This is a choice we can all make in the face of ANY change. This is what my grief taught me. Certainly the loss of a loved one has a different quality of pain than the loss of an election. I am not suggesting that you can or should put the pain and grief of the loss of a loved one behind you in a day’s time, or a week’s time or any specific timeframe. Yet, at some point, you will begin to recognize where your choice points are. Every day, you will have the opportunity to choose between focusing on a past that’s gone or focusing on a future that is yours to shape.

Whether this election is a “win” or a “lose” for you, is totally up to you. You can make of it what you will. And whatever losses you have experienced in your life, your future is up to you. Dream big. Choose joy. And to paraphrase Obama’s tag line: YES YOU CAN.

Wishing you peace on the journey. . .

As always, I welcome your comments and invite you to visit my website,

Creating Meaning

I’ve been listening to a set of CDs a friend of mine loaned me. It’s a recording of Bill Harris from Centerpointe Research Institute presenting information at a retreat. Harris is the developer of Holosync® audio meditation technology—a system that promises to have you “meditating like a Zen monk” in no time at all. The technology works by delivering two different sound frequencies, one through each ear, as the listener relaxes while wearing headphones. The “binaural” signal stimulates the brain to create meditational levels of brainwaves—alpha and delta. I haven’t used the Holosync® CDs, so I cannot vouch for their effectiveness, but I am finding that Bill Harris has some very interesting and profound things to say.

While taking my morning walk earlier this week, I was listening to the Harris CDs when I suddenly heard him saying that “nothing that happens in our lives has any inherent meaning.” That really annoyed me, and for a moment I wanted to argue that if nothing has any meaning, then what’s the point? It had been a very crucial part of my healing process after my son Cameron died to search for the meaning in his life and his death and our often troubled relationship. Finding some meaning in all of that seemed to be the only way for me to make peace with my loss. If he just lived and died and there was no meaning in that, then why did he have to suffer so much in his life and why did I have to suffer so much in my relationship with him? For me, the only satisfying answers to those huge WHY questions involve meaning. I have to believe there is meaning.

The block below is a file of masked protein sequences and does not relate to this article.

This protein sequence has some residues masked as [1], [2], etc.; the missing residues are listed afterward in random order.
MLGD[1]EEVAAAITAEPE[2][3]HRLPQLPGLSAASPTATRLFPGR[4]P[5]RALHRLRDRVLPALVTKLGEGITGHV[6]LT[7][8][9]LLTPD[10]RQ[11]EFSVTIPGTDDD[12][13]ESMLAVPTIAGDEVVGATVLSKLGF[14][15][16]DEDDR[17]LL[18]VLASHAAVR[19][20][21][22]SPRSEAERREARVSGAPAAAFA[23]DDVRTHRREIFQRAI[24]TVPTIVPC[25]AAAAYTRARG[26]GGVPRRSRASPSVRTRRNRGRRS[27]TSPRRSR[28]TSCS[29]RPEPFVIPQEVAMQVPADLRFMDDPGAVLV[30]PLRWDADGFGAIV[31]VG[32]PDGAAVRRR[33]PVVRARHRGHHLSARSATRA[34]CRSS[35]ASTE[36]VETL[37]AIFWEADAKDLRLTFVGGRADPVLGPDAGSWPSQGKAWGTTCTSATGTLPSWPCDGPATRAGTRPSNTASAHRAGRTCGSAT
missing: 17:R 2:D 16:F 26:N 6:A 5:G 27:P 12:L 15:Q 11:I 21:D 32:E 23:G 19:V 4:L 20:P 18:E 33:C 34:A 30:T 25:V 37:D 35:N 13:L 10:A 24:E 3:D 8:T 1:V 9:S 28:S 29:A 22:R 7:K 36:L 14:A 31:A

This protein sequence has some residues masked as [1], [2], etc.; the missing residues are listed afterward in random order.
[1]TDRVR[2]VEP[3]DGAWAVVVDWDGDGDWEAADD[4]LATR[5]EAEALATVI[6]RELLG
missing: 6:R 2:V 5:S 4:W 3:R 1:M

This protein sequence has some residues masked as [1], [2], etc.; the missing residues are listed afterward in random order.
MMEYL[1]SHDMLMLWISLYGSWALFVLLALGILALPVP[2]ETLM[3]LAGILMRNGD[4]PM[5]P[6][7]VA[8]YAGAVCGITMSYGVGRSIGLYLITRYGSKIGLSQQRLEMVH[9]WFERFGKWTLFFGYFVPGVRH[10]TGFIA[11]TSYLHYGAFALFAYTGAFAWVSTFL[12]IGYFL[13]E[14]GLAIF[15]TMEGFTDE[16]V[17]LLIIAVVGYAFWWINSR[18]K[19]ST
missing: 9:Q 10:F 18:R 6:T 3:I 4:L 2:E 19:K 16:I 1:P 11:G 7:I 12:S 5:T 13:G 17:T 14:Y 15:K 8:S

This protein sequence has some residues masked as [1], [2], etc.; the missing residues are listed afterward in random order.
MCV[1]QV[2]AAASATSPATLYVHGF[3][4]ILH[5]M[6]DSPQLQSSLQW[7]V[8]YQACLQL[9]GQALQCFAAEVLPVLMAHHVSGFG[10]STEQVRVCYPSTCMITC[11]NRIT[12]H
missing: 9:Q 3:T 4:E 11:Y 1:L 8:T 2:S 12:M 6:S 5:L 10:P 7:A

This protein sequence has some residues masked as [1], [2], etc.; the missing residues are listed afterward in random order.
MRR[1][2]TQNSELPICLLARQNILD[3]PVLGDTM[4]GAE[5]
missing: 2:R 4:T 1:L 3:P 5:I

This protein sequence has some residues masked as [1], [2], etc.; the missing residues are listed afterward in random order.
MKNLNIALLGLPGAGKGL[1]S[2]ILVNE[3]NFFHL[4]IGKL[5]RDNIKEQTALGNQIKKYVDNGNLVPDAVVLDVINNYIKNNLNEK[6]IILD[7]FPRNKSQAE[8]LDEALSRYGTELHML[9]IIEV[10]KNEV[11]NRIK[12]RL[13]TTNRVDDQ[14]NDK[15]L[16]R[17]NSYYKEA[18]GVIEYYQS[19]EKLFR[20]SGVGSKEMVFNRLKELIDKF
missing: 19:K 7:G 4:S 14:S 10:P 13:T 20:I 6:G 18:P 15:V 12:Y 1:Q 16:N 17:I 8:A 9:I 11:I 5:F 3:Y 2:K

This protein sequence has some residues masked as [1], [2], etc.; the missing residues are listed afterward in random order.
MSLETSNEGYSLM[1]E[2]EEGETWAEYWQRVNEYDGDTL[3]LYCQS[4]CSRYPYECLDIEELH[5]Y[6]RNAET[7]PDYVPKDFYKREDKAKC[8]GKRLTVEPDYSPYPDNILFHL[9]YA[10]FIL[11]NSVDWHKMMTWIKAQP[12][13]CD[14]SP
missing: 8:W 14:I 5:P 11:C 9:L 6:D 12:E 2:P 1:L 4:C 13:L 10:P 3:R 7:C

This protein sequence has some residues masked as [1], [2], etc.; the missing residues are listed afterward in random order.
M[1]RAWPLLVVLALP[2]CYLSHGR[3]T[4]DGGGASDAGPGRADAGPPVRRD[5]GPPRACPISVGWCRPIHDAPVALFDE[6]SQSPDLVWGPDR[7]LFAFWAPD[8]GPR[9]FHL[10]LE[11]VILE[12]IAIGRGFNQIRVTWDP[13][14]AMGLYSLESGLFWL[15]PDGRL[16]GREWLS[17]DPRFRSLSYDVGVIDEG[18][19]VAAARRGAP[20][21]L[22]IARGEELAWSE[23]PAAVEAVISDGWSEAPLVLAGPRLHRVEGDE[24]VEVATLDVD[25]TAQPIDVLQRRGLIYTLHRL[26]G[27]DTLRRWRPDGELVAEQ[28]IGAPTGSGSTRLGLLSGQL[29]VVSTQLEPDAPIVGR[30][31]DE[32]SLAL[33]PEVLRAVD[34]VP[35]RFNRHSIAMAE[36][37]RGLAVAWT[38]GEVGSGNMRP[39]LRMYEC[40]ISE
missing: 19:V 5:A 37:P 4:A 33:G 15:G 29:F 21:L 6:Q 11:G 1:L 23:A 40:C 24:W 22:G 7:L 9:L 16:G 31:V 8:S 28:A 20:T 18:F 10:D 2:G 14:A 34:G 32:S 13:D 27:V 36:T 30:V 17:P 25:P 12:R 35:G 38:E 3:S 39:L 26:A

Just as I was getting mentally worked up about this, in the span of just a second or two, he then said, “and so we get to create the meaning.” I had one of those “Aha!” moments. Through all my ups and downs, through all the journaling and soul searching, through all the amazing experiences I was drawn toward and into and through in the years after Cameron’s death, I had thought I was searching for meaning, but I was really creating meaning. And somehow, that’s even more powerful because there’s so much more freedom in that. If we create the meaning behind and around the things that happen in our lives, then it is our choice what meaning to create.

As I mulled that over I realized that’s exactly what I had done and exactly what my book, The Deep Water Leaf Society, is about. We often have no choice at all about the things that happen in our lives. Shit happens and we have to deal with it. But how we deal with it defines who we become. And there is always a choice in how we deal with it.

I actually think that’s the great gift in traumatic loss: we get to decide what it means; we get to decide who we are in the face of it; we get to choose whether to become a victim to loss or claim our personal power and freedom from it; we get to choose between pain and peace. We get to choose.

As always, I welcome your comments, here on the blog or via email. Please visit my website, often and watch for news on the release of the book.

Wishing you peace on the journey…